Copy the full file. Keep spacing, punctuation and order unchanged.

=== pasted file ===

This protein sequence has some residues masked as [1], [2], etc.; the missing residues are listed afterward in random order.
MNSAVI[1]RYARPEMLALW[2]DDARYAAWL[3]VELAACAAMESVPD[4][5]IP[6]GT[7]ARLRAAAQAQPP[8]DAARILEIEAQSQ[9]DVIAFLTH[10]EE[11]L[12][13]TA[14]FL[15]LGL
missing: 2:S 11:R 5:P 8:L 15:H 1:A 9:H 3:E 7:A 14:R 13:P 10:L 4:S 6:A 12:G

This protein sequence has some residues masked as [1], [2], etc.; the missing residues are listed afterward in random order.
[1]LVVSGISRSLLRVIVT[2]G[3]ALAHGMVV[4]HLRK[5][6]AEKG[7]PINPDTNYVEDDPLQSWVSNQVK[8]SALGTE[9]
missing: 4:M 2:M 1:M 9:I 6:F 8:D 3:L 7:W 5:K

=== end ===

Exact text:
This protein sequence has some residues masked as [1], [2], etc.; the missing residues are listed afterward in random order.
MNSAVI[1]RYARPEMLALW[2]DDARYAAWL[3]VELAACAAMESVPD[4][5]IP[6]GT[7]ARLRAAAQAQPP[8]DAARILEIEAQSQ[9]DVIAFLTH[10]EE[11]L[12][13]TA[14]FL[15]LGL
missing: 2:S 11:R 5:P 8:L 15:H 1:A 9:H 3:E 7:A 14:R 13:P 10:L 4:S 6:A 12:G

This protein sequence has some residues masked as [1], [2], etc.; the missing residues are listed afterward in random order.
[1]LVVSGISRSLLRVIVT[2]G[3]ALAHGMVV[4]HLRK[5][6]AEKG[7]PINPDTNYVEDDPLQSWVSNQVK[8]SALGTE[9]
missing: 4:M 2:M 1:M 9:I 6:F 8:D 3:L 7:W 5:K